Ifigeneia (Iphigenia) - Movie Reviews - Rotten Tomatoes

Ifigeneia (Iphigenia) Reviews

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June 21, 2011
Recommended by the very cool Arianeta
Super Reviewer
October 21, 2009
'Iphigenia' is the great achievement of Greek Director Michalis Kakoyannis (who died a few days ago 25-7-11). This wonderful film is masterfully adapted for the screen and brought to life by a wonderful cast. Kakoyannis achieved the impossible. He managed to film a Greek tragedy to screen without losing its effectiveness and importance. A great Greek cast helps him in this. Tatiana Papamoschou (newcomer) is extremely impressive as Iphigenia. Equally impressive is Irene Papas, who even though she sometimes seems over the top, it is very realistic. A wonderful Greek film beautifully adapted and directed by Michael Kakoyannis, with an excellent music score by Mikis Theodorakis which is ideal in every scene.
This film and the story it narrates offer considerable insight into the lost world of ancient Greek thought that was the crucible for so much of our modern civilization. It teaches us much about ourselves as individuals and as social and political creatures. Euripides questions the value of war and patriotism when measured against the simple virtues of family and love, and reflects on woman's vulnerable position in a world of manly violence. In his adaptation of Euripides' tragedy, Kakoyannis revisits all of these themes with a modern, clear, and dramatic fashion.
And the big question: Is it a sacrifice or a murder, and how can we tell the difference between the two? By focusing on the violent and primitive horror of a human sacrifice--and, worst of all, the sacrifice of one's own child - Euripides/Kakoyannis creates a drama that is at once deeply political and agonizingly personal. It touches on a most complex and delicate ethical problem facing any society: the dire conflict between the needs of the individual versus those of the society. In the case of Iphigenia, however, as in the Biblical tale of Abraham and Isaac, the father is asked to kill his own child, by his own hand. What sort of God would insist on such payment? Can it be just or moral, even if divinely inspired? Finally, does the daughter's sacrificial death differ from the deaths of all the sons and daughters who are being sent to war? These are many deep questions raised by a two-hour film.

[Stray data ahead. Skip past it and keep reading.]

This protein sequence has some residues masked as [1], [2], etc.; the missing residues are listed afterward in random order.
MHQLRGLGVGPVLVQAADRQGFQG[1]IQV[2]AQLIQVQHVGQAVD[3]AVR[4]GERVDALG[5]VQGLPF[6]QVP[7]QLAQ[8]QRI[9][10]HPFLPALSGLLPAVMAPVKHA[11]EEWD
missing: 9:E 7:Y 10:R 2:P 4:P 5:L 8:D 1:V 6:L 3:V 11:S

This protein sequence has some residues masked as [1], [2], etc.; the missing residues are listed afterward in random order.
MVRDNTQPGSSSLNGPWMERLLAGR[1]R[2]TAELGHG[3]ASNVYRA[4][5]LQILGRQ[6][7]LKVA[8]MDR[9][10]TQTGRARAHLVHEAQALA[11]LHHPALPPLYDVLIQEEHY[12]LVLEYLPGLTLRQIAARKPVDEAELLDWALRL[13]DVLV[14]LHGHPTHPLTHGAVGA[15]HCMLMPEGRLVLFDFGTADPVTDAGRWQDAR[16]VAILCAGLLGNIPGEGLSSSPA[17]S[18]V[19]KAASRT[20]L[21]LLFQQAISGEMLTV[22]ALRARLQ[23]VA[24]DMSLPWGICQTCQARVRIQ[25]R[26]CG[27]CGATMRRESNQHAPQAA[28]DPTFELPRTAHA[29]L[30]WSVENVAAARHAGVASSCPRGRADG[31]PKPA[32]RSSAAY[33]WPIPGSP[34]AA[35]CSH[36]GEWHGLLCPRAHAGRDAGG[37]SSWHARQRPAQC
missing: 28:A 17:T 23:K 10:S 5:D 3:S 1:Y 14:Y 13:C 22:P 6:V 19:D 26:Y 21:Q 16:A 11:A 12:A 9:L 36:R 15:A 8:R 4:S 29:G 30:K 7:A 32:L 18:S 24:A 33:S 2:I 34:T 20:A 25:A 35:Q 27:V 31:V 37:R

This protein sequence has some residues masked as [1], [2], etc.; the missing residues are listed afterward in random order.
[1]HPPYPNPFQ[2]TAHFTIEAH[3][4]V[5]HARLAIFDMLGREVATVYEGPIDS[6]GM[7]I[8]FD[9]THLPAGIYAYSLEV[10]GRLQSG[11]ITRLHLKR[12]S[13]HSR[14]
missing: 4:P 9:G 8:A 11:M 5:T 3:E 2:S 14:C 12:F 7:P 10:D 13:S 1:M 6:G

Super Reviewer
July 13, 2011
Rumor has it this great follow-up to Elektra lost the Academy Award for Best Foreign Language Film in 1978 by one vote.

The ones that know at least squat about movie appreciation do not give a flying f#ck about that.

March 17, 2009
As I've said before, there is no one better qualified to tell a story than the people who originated it. In this case, the Greeks have adapted a tragedy from one of their well-known ancient playwrights and have given us this gem of a film. Overall, I was very impressed with what I saw here. All of the actors do a great job but there are times when all the emotional yelling and screaming tends to go overboard. But in a tragedy, I prefer too much emotion to too little. The production was especially impressive for a relatively unknown foreign film from the 70's. I thought that the editing could have been slightly better. The pacing is weighed down in parts with one or two too many still shots; a shot of Agamemnon's tent for 10 seconds, a shot of the beach for 15 seconds, then back to a shot of Agamemnon's tent for another 10 seconds, that sort of thing. Despite all this, Iphigenia excels as a presentation of one piece of one of the greatest stories in human mythology. One of the best shots is the very last one. It may mean more to those who have read the stories and know what the eventual end to this story entails. Too bad these guys never made a sequel!
Super Reviewer
November 26, 2008
nominated for best foreign film at the oscars
March 14, 2008
Great adaptation of Evripides' tragedy "Ifigeneia at Aulis", written in 410 BC
½ October 24, 2007
Incredible. The acting was phenomenal and casting was perfect. VERY sad
July 19, 2007
A masterful presentation. Irene Papas is excellent.
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